Birthday Reviews: Joanna Russ’s “Nobody’s Home”

Birthday Reviews: Joanna Russ’s “Nobody’s Home”

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Cover by Ron Walotsky

Joanna Russ was born on February 22, 1937 and died on April 29, 2011. From her first publications, she became a voice for feminist science fiction in a world which was dominated, but not exclusively, by men.

As important as her science fiction, if not moreso, is her monograph How to Suppress Women’s Writing. Among her notable science fiction are the stories that make of the Alyx cycle, including Picnic on Paradise, and the novels And Chaos Died and The Female Man.

She won the Nebula Award for her short story “When It Changed” and a Hugo for the novella “Souls.” In 1996, she received two retrospective James Tiptree, Jr. Awards for “When It Changed” and for The Female Man. The Female Man was inducted into the Gaylactic Spectrum Hall of Fame. Russ received a Pilgrim Award for Lifetime Achievement for her contributions to science fiction and fantasy scholarship from the SFRA in 1988 and was inducted into the Science Fiction Hall of Fame in 2013. In 2015, Russ received the Solstice Award from the SFWA.

“Nobody’s Home” was originally printed in New Dimensions II, edited by Robert Silverberg in 1972. It was picked up the next year by Terry Carr for The Best Science Fiction of the Year #2. Pamela Sargent included it in Women of Wonder. Silverberg has reprinted it in several of his anthologies over the years, including Alpha 9, The Best of New Dimensions, Great Tales of Science Fiction, and The Arbor House Treasury of Science Fiction. Russ included it in her collection The Zanzibar Cat in 1983. David G. Hartwell reprinted it in The World Treasury of Science Fiction and Gardner Dozois reprinted it in Modern Classics of Science Fiction and Supermen. “Nobody’s Home” was translated into Spanish in 1977 and into Dutch in 1980.

Russ has created a future world which is vastly depopulated and those who remain live a life of leisure, traveling around the world via teleporter as easily as stepping through a doorway. The people who remain live a life without purpose, self-indulgent and content in their knowledge that they are superior to the humans who had once crowded the world.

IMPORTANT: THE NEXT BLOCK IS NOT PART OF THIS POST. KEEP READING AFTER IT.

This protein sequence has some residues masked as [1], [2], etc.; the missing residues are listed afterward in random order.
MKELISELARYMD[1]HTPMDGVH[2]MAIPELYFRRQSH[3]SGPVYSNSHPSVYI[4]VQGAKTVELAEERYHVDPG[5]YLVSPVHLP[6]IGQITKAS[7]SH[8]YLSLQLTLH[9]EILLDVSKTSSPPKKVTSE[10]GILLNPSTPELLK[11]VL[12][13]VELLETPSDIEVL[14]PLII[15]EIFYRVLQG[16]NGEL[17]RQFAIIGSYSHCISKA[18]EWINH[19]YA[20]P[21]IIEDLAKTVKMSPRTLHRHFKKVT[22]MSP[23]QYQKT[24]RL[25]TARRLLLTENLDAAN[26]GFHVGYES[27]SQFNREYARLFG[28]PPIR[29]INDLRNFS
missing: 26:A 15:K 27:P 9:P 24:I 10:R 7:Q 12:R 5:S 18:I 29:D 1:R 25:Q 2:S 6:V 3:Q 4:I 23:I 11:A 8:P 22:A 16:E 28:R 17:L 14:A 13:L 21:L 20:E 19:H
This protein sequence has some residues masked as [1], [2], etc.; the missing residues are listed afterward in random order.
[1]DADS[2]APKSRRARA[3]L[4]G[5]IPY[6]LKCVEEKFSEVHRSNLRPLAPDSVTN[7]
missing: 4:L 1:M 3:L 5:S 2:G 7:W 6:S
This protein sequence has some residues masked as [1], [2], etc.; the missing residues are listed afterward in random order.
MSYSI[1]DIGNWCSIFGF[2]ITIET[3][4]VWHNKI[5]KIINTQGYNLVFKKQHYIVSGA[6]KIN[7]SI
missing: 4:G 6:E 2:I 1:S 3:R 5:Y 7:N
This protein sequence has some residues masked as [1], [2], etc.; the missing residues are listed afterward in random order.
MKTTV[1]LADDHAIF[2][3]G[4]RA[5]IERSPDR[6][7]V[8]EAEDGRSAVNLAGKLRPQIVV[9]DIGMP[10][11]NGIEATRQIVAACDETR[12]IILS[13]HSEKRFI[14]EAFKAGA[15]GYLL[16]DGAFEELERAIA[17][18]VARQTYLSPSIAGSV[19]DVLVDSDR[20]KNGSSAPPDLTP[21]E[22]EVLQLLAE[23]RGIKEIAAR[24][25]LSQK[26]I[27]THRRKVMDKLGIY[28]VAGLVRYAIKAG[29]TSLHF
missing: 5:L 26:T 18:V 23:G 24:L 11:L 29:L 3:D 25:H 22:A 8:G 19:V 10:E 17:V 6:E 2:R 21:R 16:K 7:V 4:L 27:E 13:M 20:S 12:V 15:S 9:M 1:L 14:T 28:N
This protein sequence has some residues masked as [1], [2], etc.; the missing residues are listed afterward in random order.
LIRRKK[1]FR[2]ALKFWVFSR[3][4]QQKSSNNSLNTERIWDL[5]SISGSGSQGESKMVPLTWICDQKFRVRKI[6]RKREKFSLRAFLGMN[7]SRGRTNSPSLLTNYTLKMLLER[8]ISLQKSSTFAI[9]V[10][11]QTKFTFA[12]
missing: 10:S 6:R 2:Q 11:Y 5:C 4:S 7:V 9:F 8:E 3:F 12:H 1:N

Russ focuses on the extended Komarov family, filled with multiple marriage arrangements (two triplet marriages, a quad and a group of eight) and a variety of kids who seem interchangeable, having a sort of reunion in their home high in the Himalayan mountains. Into this retreat enters a stranger, Leslie Smith. Her arrival is seen as nothing more than a diversion; at worst, she was sent by one of the absentee family members for the Kamarovs’ amusement.

As they interact with Leslie, it becomes clear to them that she is beneath them, a menial, of which there are some in Russ’s future, although the Kamarovs would never associate with them or acknowledge their existence. Although none of the Kamarovs are self-aware enough to consciously question their lifestyles or their world, Leslie’s presence does create a sense of unease in the household which generally has accepted whatever happens to them.

Reprint reviewed in the anthology Great Tales of Science Fiction, edited by Robert Silverberg, Galahad Books, 1994.

Steven H Silver-largeSteven H Silver is a fifteen-time Hugo Award nominee and was the publisher of the Hugo-nominated fanzine Argentus as well as the editor and publisher of ISFiC Press for 8 years. He has also edited books for DAW and NESFA Press. He began publishing short fiction in 2008 and his most recently published story is “Big White Men—Attack!” in Little Green Men—Attack! Steven has chaired the first Midwest Construction, Windycon three times, and the SFWA Nebula Conference 5 times, as well as serving as the Event Coordinator for SFWA. He was programming chair for Chicon 2000 and Vice Chair of Chicon 7. He has been the news editor for SF Site since 2002.

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Amy Bisson

I really need to read more of her work. “When it Changed” is one of my top 10 favorite stories ever written, but I have read very little of her other stuff.

Rich Horton

“Nobody’s Home” is brilliant, one of Russ’s greatest stories. (I’d add to that list “The Second Inquisition”, “Souls”, and “My Boat” at least, and there are more.)

Truly a great great writer, and this story is nearly perfect.

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